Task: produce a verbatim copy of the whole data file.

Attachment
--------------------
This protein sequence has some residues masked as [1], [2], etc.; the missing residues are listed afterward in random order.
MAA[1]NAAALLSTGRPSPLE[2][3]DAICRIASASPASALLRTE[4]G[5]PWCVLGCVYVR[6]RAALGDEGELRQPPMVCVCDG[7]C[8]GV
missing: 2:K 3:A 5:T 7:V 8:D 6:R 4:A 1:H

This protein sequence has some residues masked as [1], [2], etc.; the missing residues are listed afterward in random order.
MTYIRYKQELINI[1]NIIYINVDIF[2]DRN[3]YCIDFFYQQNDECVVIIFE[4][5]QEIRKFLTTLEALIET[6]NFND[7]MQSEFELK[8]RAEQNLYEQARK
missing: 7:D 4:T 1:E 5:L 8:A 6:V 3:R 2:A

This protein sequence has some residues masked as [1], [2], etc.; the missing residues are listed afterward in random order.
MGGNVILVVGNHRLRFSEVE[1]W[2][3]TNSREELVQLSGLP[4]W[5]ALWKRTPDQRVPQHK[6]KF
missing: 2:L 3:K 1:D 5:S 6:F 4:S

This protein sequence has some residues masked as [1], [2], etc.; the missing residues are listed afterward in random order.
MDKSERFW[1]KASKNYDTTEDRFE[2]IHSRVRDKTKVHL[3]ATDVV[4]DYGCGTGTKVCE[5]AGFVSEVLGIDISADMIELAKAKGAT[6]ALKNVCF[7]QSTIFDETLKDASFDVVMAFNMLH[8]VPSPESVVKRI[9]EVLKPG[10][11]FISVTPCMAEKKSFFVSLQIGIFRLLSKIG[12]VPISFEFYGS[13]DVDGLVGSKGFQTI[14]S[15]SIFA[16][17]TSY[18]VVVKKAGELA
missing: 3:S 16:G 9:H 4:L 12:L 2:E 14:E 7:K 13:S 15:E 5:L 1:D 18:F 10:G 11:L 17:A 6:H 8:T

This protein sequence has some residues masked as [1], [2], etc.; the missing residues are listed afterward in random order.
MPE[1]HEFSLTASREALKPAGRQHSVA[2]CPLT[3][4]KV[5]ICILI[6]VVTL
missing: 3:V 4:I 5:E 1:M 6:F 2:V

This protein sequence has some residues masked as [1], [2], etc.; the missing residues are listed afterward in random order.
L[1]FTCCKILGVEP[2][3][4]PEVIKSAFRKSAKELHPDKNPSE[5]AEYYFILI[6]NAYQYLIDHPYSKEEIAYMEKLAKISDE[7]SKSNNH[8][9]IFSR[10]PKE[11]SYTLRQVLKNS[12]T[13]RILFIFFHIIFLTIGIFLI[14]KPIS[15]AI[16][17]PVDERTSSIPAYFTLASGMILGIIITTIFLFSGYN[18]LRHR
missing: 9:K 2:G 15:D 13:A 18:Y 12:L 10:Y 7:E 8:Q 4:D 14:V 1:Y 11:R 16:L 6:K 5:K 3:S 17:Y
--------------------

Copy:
This protein sequence has some residues masked as [1], [2], etc.; the missing residues are listed afterward in random order.
MAA[1]NAAALLSTGRPSPLE[2][3]DAICRIASASPASALLRTE[4]G[5]PWCVLGCVYVR[6]RAALGDEGELRQPPMVCVCDG[7]C[8]GV
missing: 2:K 3:A 5:T 7:V 8:D 6:R 4:A 1:H

This protein sequence has some residues masked as [1], [2], etc.; the missing residues are listed afterward in random order.
MTYIRYKQELINI[1]NIIYINVDIF[2]DRN[3]YCIDFFYQQNDECVVIIFE[4][5]QEIRKFLTTLEALIET[6]NFND[7]MQSEFELK[8]RAEQNLYEQARK
missing: 7:D 4:T 1:E 5:L 8:A 6:V 3:R 2:A

This protein sequence has some residues masked as [1], [2], etc.; the missing residues are listed afterward in random order.
MGGNVILVVGNHRLRFSEVE[1]W[2][3]TNSREELVQLSGLP[4]W[5]ALWKRTPDQRVPQHK[6]KF
missing: 2:L 3:K 1:D 5:S 6:F 4:S

This protein sequence has some residues masked as [1], [2], etc.; the missing residues are listed afterward in random order.
MDKSERFW[1]KASKNYDTTEDRFE[2]IHSRVRDKTKVHL[3]ATDVV[4]DYGCGTGTKVCE[5]AGFVSEVLGIDISADMIELAKAKGAT[6]ALKNVCF[7]QSTIFDETLKDASFDVVMAFNMLH[8]VPSPESVVKRI[9]EVLKPG[10][11]FISVTPCMAEKKSFFVSLQIGIFRLLSKIG[12]VPISFEFYGS[13]DVDGLVGSKGFQTI[14]S[15]SIFA[16][17]TSY[18]VVVKKAGELA
missing: 3:S 16:G 9:H 4:L 12:L 2:E 14:E 7:K 13:S 15:E 5:L 1:D 18:F 10:G 11:L 17:A 6:H 8:T

This protein sequence has some residues masked as [1], [2], etc.; the missing residues are listed afterward in random order.
MPE[1]HEFSLTASREALKPAGRQHSVA[2]CPLT[3][4]KV[5]ICILI[6]VVTL
missing: 3:V 4:I 5:E 1:M 6:F 2:V

This protein sequence has some residues masked as [1], [2], etc.; the missing residues are listed afterward in random order.
L[1]FTCCKILGVEP[2][3][4]PEVIKSAFRKSAKELHPDKNPSE[5]AEYYFILI[6]NAYQYLIDHPYSKEEIAYMEKLAKISDE[7]SKSNNH[8][9]IFSR[10]PKE[11]SYTLRQVLKNS[12]T[13]RILFIFFHIIFLTIGIFLI[14]KPIS[15]AI[16][17]PVDERTSSIPAYFTLASGMILGIIITTIFLFSGYN[18]LRHR
missing: 9:K 2:G 15:D 13:A 18:Y 12:L 10:Y 7:E 8:Q 4:D 14:V 1:Y 11:R 16:L 6:K 5:K 3:S 17:Y